The benefits of green roofs
Next time you’re in an urban area (especially New York or a European city) – look up – you’ll likely see trees and plants growing from rooftops, creating what may look like a mini-forest on top of a building. Why? Well, other than the fact that it creates the perfect, natural oasis to escape the city or have a picnic with friends, there are lots of benefits to green roofs. We’re diving in to what green roofs are, how long they typically last, and why builders everywhere are adding them to their plans.
Green roofs 101
So what is a green roof (AKA living roof, rooftop garden, or green roof system)? Here’s the 411:
• A green roof is a layer of vegetation grown on a rooftop. Simple as that!
• According to Green Roofs for Healthy Cities, they’re an extension of the existing roof that at least involves high-quality water proofing, a root repellent and drainage system, a filter cloth and a lightweight growing medium. Oh! And plants, of course.
• Green roofs can be below, at, or above the ground, but in all cases they exist separate from the ground (so patios and backyards don’t count).
Green roof benefits
Image: Green roof on Minto Communities’ 30Roe LEED Gold Certified condo in Toronto
The benefits of green roofs aren’t super obvious, however as they’re getting incorporated to more and more new builds around the world, it seems the range of public and private benefits are starting to become more understood. LEED Certifications (an award given to buildings designed, built and operated sustainably) are impacted by sustainability initiatives such as green roofs – and buildings like Minto Place in Ottawa and 30Roe in Toronto (both LEED Certified Gold+) were designed with green roofs in mind – but why?
What do green roofs do (aside from being beautiful), and what are the associated benefits?
• Reduced energy costs: Rooftops have a strong impact on the temperature of a building – being a place where the greatest heat loss happens in the winter and hottest temperatures enter in the summer.
o Green roofs reduce energy costs by absorbing heat, rather than attracting it – like traditional black tar rooftops do. By absorbing heat, green roofs become like natural insulation for buildings.
o Research published by the National Research Council of Canada found that an extensive green roof reduced the daily energy demand for air conditioning in the summer by over 75%. That’s a lot of savings!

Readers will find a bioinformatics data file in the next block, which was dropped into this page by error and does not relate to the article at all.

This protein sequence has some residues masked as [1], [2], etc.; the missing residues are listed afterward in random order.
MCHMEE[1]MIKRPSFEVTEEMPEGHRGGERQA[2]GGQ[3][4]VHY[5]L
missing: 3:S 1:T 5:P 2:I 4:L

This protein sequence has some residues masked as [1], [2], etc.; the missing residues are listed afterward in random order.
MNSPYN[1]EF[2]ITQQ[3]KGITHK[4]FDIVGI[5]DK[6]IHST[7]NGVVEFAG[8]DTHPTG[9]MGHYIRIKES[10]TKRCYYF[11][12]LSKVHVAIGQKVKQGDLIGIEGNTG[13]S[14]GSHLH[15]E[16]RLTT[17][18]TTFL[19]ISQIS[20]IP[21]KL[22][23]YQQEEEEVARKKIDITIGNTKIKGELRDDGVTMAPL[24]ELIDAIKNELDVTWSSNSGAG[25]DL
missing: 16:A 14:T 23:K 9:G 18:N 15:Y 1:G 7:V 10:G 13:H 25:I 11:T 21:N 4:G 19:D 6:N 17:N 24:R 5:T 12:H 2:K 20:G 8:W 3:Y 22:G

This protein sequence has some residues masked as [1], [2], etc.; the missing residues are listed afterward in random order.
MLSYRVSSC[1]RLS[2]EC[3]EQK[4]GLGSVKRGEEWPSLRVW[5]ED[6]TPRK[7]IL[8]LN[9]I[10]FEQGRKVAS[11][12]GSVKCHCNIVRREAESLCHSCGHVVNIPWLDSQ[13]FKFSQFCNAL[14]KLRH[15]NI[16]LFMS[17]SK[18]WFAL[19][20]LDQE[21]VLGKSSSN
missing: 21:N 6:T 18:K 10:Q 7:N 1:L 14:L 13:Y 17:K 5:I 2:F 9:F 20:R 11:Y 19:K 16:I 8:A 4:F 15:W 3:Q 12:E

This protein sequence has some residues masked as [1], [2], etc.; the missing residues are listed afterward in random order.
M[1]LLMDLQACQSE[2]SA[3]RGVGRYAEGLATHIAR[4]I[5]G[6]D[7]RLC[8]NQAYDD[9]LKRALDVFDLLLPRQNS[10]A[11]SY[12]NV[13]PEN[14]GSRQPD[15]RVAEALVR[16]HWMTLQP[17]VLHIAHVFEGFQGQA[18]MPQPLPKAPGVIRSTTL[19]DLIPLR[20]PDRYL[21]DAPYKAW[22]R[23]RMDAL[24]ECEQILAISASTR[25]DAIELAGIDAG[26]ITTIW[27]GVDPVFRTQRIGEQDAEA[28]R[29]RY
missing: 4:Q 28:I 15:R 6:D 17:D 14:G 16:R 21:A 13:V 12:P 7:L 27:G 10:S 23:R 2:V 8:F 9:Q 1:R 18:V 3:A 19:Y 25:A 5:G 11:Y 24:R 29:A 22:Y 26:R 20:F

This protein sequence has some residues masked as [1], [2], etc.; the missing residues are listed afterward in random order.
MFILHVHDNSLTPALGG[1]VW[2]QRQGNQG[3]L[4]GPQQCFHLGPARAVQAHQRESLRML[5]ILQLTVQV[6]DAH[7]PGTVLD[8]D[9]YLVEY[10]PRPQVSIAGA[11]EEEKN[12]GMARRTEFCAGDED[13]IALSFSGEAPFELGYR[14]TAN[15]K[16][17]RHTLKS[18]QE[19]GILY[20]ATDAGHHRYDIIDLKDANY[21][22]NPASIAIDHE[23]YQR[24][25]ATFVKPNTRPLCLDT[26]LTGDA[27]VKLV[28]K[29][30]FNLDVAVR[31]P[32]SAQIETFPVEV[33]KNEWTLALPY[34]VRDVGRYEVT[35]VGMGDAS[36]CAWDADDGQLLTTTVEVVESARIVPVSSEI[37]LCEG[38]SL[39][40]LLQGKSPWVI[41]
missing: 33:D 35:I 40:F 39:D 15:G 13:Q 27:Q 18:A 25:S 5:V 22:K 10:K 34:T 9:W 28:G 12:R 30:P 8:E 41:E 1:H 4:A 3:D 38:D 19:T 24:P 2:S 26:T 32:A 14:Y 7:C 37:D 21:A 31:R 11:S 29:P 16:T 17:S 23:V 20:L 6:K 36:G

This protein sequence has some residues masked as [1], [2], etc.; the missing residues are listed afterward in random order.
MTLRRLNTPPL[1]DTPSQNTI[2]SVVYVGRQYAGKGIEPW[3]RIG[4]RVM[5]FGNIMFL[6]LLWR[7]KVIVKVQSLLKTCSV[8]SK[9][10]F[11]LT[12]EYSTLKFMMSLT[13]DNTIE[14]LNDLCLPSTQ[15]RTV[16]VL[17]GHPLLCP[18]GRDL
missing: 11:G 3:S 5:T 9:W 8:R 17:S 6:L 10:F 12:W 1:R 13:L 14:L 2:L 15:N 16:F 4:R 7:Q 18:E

• Waste diversion: Green roofs lead to less landfill waste by prolonging the service life of heating, ventilation and HVAC systems through decreased use.
• Storm water management: Green roofs store rainwater within the plants, where it’s returned to the atmosphere through transpiration and evaporation.
o They also moderate the temperature of the water and act as natural filters of the water that runs off the roof.
o Because plants absorb rainwater, less runs off buildings and at a slower pace, meaning less stress on sewer systems at peak flow periods (during long rain storms, as an example).
o Green roofs can retain 70-90% of precipitation in the summer and 25-40% in the winter.
o Check out this website for more details on the above facts.
Image Credit: BCIT
• Combat the urban heat island (UHI) effect: With dew and evaporation processes, plants are able to cool cities down during hot summer months and reduce the UHI effect.
o What’s an urban heat island? According to the National Geographic, it’s a metropolitan area that’s a lot warmer than rural areas that surround it. Heat gets created by energy from all the busyness in the city which makes the area hotter than the temperature outside.
• Improved air quality: We’ve talked a lot about how plants can improve indoor air quality. They do the same for the outdoors too, by capturing airborne pollutants, atmospheric deposition and filtering noxious gases.
• New spaces for the community: A green roof can also be a new amenity space within a city. Whether for wildlife or people, that’s up to the person who controls it. They can be turned into: